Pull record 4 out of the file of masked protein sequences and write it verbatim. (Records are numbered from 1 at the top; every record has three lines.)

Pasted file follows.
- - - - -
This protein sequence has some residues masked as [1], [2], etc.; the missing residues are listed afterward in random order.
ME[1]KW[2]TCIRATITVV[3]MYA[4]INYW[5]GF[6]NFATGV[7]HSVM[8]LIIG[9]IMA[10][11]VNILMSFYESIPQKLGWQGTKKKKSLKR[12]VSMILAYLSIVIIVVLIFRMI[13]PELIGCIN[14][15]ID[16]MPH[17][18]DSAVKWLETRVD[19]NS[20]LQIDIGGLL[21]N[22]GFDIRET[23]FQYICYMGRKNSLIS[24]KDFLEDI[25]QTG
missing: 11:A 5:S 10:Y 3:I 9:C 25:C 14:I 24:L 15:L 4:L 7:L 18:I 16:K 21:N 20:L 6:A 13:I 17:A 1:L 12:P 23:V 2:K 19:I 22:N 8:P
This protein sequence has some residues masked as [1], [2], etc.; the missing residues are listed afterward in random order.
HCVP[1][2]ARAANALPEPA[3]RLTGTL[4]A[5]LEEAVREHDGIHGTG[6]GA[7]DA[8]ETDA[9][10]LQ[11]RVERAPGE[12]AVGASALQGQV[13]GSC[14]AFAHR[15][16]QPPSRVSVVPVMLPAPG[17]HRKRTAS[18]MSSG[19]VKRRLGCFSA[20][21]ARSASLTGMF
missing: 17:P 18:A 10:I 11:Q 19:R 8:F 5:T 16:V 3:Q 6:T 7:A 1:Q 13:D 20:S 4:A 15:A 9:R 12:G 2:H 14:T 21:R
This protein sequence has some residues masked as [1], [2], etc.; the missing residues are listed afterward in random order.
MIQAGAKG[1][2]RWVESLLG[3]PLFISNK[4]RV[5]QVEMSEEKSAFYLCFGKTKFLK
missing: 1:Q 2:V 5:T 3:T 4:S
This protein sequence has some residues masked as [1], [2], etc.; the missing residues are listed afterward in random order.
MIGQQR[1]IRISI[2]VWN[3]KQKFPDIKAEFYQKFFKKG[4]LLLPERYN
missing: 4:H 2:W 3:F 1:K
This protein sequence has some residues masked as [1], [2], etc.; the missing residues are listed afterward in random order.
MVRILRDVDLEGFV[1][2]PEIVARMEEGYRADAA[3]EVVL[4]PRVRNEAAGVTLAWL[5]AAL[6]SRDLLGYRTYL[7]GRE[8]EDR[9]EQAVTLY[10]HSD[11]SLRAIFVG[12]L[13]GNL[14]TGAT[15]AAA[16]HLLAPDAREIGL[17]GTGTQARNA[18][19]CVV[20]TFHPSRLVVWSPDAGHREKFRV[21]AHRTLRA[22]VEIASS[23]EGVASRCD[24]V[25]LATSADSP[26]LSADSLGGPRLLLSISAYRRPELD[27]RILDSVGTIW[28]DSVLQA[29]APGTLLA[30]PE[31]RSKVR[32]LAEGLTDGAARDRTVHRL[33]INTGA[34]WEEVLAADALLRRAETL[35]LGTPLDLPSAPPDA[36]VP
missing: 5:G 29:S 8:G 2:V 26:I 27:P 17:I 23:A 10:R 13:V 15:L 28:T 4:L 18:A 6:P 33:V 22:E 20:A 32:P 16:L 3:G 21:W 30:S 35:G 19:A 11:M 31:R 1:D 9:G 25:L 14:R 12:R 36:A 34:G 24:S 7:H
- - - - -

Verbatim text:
This protein sequence has some residues masked as [1], [2], etc.; the missing residues are listed afterward in random order.
MIGQQR[1]IRISI[2]VWN[3]KQKFPDIKAEFYQKFFKKG[4]LLLPERYN
missing: 4:H 2:W 3:F 1:K